Rescuers have resumed the search for four people still missing after Nepal’s deadliest plane crash in 30 years, officials said.
The ATR 72, operated by Yeti Airlines, was carrying 72 people when it crashed in the tourist city of Pokhara a few minutes before landing on a clear day on Sunday.
Rescuers have so far recovered 68 bodies.
Nepal declared Monday a day of mourning and set up a commission to investigate the disaster and come up with measures to avoid such incidents in the future.
It is not immediately known what caused the crash.
The plane, on a scheduled flight from Nepal’s capital, Kathmandu, to Pokhara, the gateway to the scenic Annapurna mountain range, was carrying 57 Nepalese, five Indians, four Russians, two South Koreans and one person each from Argentina, Ireland, Australia and France. .
Pokhara Police Chief Ajay KC said the search and rescue operation, which had come to a halt due to nightfall on Sunday, had now resumed.
He said, “We are going to pull the five bodies out of the gorge and search for the other four who are still missing.”
The other 63 bodies had been sent to hospital, he said.
Rescuers also searched the black boxes – a cockpit voice recorder and a flight data recorder – as they searched for survivors, a spokesman for Nepal’s civil aviation authority said.
Authorities said the bodies would be returned to families after identification and examination.
Images and videos shared on Twitter showed plumes of smoke billowing from the crash site as rescue workers, soldiers and crowds of people gathered around the wreckage of the plane to find survivors.
The plane’s fuselage was split into several parts scattered across the throat.
Tek Bahadur KC, a senior administrative official in Kaski district, said he expected rescuers to find more bodies at the back of the gorge.
Local resident Bishnu Tiwari, who rushed to the crash site to help with the search, said rescue efforts had been hampered by thick smoke and a raging fire that engulfed the plane.
“The flames were so hot we couldn’t get near the wreckage,” he said.
Gaurav Gurung, a witness, said he saw the plane spinning violently in the air after it began to attempt a landing.
He added that he saw the plane drop nose first to his left and then crash into the gorge.
“The plane caught fire after the crash. There was smoke everywhere,” Mr Gurung said.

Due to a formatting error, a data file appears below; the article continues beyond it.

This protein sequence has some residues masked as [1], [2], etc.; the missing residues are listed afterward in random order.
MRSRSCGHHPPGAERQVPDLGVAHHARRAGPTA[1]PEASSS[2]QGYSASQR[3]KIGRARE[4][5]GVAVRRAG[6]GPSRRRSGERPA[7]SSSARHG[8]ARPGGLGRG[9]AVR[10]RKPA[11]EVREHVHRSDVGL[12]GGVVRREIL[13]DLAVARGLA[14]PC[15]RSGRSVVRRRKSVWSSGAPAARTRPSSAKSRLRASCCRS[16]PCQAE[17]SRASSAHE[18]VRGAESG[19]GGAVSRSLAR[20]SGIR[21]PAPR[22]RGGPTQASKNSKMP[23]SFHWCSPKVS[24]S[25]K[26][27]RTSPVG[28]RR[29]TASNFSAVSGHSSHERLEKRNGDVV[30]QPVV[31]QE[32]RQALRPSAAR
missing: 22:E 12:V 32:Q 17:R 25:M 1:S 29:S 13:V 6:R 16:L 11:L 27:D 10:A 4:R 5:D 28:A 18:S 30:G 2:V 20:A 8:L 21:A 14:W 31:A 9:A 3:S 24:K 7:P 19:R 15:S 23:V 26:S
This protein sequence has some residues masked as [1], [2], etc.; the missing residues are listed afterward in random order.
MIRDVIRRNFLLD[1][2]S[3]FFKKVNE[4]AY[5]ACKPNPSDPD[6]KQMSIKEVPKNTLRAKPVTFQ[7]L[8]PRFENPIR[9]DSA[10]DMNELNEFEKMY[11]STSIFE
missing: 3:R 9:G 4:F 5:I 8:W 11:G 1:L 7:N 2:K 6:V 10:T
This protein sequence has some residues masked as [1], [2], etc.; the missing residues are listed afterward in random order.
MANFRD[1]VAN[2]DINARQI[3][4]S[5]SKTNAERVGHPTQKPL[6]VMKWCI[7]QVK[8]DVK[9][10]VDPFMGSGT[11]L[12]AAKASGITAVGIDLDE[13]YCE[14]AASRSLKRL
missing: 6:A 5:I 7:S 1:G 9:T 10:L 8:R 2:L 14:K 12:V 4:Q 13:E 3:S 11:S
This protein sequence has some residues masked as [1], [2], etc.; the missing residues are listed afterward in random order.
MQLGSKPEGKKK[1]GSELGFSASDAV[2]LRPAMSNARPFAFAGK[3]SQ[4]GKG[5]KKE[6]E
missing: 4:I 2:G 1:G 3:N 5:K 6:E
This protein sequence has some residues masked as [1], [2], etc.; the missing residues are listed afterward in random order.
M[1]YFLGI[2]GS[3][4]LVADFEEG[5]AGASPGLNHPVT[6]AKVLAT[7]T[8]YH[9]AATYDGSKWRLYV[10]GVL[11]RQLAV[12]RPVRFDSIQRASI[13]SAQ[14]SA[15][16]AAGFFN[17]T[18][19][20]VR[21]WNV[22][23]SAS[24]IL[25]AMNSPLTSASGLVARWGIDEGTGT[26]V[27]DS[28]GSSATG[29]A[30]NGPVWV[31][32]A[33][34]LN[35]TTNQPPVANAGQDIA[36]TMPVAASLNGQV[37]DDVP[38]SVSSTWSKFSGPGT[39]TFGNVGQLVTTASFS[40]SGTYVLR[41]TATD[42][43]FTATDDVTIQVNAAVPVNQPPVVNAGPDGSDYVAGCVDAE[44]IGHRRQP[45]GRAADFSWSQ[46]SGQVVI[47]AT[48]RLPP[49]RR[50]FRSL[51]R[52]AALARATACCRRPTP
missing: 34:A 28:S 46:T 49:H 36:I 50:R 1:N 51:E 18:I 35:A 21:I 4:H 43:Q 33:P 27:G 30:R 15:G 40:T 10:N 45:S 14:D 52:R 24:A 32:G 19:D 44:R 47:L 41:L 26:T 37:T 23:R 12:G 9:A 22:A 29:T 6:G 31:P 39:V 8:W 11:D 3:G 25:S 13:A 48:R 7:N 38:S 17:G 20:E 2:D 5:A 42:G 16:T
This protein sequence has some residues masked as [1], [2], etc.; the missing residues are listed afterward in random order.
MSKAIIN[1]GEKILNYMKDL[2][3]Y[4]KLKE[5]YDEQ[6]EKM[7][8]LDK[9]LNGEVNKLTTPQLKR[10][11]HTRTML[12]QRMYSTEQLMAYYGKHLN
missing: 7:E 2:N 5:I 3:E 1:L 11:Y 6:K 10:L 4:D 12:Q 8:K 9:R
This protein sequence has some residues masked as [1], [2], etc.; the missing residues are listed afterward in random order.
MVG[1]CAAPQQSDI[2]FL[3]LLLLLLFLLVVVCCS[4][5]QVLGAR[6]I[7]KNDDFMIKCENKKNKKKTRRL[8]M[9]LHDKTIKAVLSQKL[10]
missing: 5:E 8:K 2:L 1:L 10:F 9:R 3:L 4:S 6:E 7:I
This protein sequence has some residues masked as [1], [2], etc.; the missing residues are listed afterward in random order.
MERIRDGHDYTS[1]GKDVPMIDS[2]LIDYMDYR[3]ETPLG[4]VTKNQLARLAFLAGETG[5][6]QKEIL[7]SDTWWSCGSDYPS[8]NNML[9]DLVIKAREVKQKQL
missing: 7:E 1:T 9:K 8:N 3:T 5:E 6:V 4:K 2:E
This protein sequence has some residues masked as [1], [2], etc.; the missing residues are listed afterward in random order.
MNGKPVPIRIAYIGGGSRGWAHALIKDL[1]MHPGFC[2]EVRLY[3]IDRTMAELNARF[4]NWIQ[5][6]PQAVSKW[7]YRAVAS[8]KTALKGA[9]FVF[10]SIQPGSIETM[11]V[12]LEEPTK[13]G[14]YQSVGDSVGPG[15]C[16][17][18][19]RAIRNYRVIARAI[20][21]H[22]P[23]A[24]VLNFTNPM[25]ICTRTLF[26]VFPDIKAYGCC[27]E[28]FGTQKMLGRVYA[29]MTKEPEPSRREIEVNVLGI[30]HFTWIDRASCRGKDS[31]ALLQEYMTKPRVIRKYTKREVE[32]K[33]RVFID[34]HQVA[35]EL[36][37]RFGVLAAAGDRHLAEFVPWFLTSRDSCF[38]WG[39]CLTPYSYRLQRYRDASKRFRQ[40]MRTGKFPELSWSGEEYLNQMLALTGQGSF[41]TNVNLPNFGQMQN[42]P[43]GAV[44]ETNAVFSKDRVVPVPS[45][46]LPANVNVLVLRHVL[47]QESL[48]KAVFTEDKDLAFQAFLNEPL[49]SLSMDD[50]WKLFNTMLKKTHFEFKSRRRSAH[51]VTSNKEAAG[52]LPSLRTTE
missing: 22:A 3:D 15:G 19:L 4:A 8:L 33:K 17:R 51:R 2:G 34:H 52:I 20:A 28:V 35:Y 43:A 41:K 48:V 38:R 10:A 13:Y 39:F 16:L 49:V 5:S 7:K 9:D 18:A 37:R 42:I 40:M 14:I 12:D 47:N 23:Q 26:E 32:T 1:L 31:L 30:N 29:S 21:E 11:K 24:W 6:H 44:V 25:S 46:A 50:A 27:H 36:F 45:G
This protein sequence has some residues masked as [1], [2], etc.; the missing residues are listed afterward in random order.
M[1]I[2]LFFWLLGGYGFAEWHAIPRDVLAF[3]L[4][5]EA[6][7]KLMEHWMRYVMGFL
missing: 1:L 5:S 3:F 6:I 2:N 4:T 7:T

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At the crash site near the Seti River, nearly a mile from Pokhara International Airport, rescuers sprayed fire hoses and heaved ropes to another smoldering part of the wreckage below.
The aviation authority said the plane last made contact with the airport from Seti Gorge at 10:50 a.m. local time.
Prime Minister Pushpa Kamal Dahal, who rushed to the airport after the crash, has set up a commission to investigate the accident.
“The incident was tragic. Full force of Nepal Army, Police were deployed for the rescue,” he said.
The type of aircraft in question was used by several airlines around the world for short regional flights.
Introduced in the late 1980s by a Franco-Italian partnership, the model has been involved in several fatal crashes over the years.
In 2018, an ATR 72 operated by Iranian company Aseman Airlines crashed in a mountainous and foggy region, killing all 65 people on board.
ATR identified the aircraft involved in Sunday’s crash as an ATR 72-500 in a tweet.
According to aircraft tracking data from flightradar24.com, the aircraft was 15 years old and “fitted with an old transponder with unreliable data”.
It was previously flown by Kingfisher Airlines in India and Nok Air in Thailand before Yeti took it over in 2019, according to Airfleets.net records.
Yeti Airlines has a fleet of six ATR72-500 aircraft, company spokesman Sudarshan Bartaula said.
Sunday’s crash was the deadliest in Nepal since 1992, when all 167 people aboard a Pakistan International Airlines plane were killed when it slammed into a hill while trying to land in Kathmandu.
Nearly 350 people have died since 2000 in plane or helicopter crashes in Nepal – home to eight of the world’s 14 countries
the highest mountains, including Everest – where sudden weather changes can create dangerous conditions.